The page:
What inspired you to start your business?
My bachelor experience inspired me to start The Folklore. While attending Rutgers, I majored in African-American and African Studies. Before I started the program, I had never been exposed to much of Black’s literature, art, and innovation. Many of the people I learned the most during college – James Baldwin, W.E.B. Du Bois, Zora Neale Hurston – all of them produced work that had an impact and pushed Black’s social, economic and political agenda forward. I then decided that I would dedicate all my careers to serving the same goal.
Having had experience in the fashion media space and in e-commerce, I knew I could build a platform that would give African designers the ability to further monetize their brands by attracting the attention of a global audience. Fashion is a major income driver in countries around the world – it employs so many people. I want to start a business that can leave such an impact on the black and brown community.
How does the influence of social easing and ordering at home affect your business? How have your priorities changed?
The command to keep my distance and stay at home greatly affected my business. I am in the middle of increasing our pre-seed round right when the order is placed. Many of the investors I spoke to told them that they had to focus their attention on their current portfolio companies before they could return to conversations with me. It was difficult because I was sure that I would raise money in the spring.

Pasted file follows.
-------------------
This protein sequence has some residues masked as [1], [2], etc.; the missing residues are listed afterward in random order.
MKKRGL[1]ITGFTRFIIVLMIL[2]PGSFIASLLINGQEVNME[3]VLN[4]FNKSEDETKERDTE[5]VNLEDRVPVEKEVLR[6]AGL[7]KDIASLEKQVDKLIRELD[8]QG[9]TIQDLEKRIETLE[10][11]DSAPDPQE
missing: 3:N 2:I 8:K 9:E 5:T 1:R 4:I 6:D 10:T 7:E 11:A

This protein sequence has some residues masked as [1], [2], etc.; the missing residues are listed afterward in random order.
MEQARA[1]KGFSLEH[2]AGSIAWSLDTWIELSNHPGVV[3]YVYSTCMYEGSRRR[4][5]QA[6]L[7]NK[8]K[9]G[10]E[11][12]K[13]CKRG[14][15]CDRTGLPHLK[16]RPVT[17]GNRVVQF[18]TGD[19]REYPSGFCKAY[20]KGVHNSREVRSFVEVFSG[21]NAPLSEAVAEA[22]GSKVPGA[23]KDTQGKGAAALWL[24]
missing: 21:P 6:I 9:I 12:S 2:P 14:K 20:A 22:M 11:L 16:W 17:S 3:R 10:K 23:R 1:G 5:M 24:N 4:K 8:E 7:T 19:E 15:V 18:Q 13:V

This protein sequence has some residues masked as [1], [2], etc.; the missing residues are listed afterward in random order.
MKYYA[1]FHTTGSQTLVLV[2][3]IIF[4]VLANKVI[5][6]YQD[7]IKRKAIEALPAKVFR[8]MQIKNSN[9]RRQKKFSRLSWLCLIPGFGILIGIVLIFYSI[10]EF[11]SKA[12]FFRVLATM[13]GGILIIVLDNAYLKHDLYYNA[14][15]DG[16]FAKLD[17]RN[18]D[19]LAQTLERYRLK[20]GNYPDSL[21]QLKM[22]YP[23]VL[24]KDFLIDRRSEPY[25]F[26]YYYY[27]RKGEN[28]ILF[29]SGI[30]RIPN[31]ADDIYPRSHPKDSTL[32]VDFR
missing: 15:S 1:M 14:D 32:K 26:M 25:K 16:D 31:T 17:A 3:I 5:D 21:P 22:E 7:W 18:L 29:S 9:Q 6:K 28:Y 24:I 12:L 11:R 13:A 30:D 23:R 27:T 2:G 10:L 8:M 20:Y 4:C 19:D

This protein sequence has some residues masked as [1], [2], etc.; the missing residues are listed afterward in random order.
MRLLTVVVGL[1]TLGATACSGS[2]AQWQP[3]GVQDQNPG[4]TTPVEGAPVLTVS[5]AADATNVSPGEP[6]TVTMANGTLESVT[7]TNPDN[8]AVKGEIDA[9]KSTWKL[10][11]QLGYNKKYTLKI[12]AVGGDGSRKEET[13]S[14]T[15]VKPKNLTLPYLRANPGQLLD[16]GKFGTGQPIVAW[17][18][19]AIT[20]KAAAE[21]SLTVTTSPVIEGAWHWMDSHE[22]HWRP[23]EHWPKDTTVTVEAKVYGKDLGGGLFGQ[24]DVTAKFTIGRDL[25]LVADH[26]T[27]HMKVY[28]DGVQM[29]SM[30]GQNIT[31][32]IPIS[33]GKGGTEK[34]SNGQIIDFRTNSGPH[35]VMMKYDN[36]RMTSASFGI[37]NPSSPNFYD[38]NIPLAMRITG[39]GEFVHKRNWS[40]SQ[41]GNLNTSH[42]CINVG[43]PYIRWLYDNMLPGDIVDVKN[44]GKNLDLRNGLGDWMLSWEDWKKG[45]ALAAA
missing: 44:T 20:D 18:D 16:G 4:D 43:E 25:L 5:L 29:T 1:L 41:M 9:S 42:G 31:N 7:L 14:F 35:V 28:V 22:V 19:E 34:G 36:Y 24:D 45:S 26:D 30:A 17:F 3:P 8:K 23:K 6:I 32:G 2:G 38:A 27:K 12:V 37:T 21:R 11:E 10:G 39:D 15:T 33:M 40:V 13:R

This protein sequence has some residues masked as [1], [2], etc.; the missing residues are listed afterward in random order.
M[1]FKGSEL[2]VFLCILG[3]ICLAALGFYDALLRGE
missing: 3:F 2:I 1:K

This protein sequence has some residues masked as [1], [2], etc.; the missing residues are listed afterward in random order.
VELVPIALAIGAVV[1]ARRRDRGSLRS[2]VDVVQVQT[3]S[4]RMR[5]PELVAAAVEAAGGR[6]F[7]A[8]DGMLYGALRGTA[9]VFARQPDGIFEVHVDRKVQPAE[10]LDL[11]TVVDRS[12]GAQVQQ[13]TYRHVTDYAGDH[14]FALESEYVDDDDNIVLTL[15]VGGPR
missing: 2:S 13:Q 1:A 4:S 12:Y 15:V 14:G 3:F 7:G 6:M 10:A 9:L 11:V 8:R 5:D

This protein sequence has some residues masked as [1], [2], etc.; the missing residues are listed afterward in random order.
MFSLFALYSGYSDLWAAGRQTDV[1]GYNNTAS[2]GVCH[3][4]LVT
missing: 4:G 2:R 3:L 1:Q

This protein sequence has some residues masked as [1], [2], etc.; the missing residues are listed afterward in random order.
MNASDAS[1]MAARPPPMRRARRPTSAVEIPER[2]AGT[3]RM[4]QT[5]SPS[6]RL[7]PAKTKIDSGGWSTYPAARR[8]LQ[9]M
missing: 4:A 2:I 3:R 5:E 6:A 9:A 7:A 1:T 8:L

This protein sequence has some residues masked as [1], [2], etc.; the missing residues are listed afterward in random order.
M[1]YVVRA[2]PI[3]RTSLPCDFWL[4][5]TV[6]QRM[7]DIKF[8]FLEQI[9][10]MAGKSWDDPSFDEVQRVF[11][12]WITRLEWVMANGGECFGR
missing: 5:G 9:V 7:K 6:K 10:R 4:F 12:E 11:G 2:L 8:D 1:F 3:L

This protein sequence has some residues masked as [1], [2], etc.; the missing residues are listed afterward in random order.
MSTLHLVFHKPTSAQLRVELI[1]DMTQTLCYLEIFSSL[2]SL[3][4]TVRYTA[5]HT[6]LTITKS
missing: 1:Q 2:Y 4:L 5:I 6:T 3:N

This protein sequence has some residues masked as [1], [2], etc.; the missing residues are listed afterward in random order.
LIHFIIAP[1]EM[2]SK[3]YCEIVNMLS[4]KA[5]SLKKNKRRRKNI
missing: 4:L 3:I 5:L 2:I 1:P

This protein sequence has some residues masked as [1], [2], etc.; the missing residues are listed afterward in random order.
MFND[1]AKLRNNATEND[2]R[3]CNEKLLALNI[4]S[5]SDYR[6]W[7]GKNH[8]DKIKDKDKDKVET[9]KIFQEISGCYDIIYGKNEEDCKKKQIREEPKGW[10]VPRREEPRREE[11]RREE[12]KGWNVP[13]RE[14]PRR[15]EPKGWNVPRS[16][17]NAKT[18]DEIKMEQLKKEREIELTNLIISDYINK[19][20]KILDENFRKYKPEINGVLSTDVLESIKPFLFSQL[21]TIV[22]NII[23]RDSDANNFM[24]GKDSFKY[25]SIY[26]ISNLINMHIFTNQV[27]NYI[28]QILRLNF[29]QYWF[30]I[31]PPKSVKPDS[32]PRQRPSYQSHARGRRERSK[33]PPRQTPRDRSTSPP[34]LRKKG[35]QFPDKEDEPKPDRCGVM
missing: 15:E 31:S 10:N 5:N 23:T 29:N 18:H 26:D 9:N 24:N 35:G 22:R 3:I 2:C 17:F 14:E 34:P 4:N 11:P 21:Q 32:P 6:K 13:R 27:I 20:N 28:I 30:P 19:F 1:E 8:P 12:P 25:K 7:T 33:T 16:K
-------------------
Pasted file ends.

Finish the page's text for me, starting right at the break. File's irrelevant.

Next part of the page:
Instead of being discouraged, I decided to change my efforts to restructure our finances and business models to fit our current financial position and our deep sales decline. I moved our product out of our room in NYC and took it home to New Jersey so I could send orders without leaving my home. I cut more than a dozen $ 10 and $ 15 monthly subscriptions and lowered my costs to a minimum.
After figuring out our new financial plan, we are connected to more than 30 designer brands where we work. We check to see how their performance, how COVID-19 affects their business, and how we can help. We went from being an e-commerce channel to being a source of immediate support. We are holding a virtual fashion conference with a number of our fashion designers and editors from Condé Nast to raise funds for African-based brands affected by COVID-19.
We are now making plans to offer more business services that will allow brands to create their own online direct-to-consumer business instead of relying only on multi-brand retailers. We also partner with others in the industry to build a nonprofit organization that can continue to help these brands long after orders are revoked.